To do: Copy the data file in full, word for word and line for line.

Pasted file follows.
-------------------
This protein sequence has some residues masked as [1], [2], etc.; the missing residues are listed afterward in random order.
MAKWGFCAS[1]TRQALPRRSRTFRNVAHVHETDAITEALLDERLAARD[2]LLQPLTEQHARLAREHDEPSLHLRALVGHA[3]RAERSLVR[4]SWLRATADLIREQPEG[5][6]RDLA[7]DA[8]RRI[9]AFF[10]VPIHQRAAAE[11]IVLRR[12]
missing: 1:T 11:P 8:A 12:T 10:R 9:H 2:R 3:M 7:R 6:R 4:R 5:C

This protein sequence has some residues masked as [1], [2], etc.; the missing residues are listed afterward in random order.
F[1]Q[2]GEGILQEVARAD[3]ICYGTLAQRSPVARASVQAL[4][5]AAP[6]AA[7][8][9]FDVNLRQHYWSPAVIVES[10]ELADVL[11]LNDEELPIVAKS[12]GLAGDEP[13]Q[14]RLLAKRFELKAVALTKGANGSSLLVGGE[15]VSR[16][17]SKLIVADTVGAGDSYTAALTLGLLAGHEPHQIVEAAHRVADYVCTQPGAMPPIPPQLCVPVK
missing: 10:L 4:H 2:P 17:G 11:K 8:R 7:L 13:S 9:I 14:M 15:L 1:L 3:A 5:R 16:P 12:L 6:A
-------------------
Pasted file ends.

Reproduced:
This protein sequence has some residues masked as [1], [2], etc.; the missing residues are listed afterward in random order.
MAKWGFCAS[1]TRQALPRRSRTFRNVAHVHETDAITEALLDERLAARD[2]LLQPLTEQHARLAREHDEPSLHLRALVGHA[3]RAERSLVR[4]SWLRATADLIREQPEG[5][6]RDLA[7]DA[8]RRI[9]AFF[10]VPIHQRAAAE[11]IVLRR[12]
missing: 1:T 11:P 8:A 12:T 10:R 9:H 2:R 3:M 7:R 6:R 4:R 5:C

This protein sequence has some residues masked as [1], [2], etc.; the missing residues are listed afterward in random order.
F[1]Q[2]GEGILQEVARAD[3]ICYGTLAQRSPVARASVQAL[4][5]AAP[6]AA[7][8][9]FDVNLRQHYWSPAVIVES[10]ELADVL[11]LNDEELPIVAKS[12]GLAGDEP[13]Q[14]RLLAKRFELKAVALTKGANGSSLLVGGE[15]VSR[16][17]SKLIVADTVGAGDSYTAALTLGLLAGHEPHQIVEAAHRVADYVCTQPGAMPPIPPQLCVPVK
missing: 10:L 4:H 2:P 17:G 11:K 8:R 7:L 13:S 9:I 14:M 15:L 1:L 3:A 5:R 16:P 12:L 6:A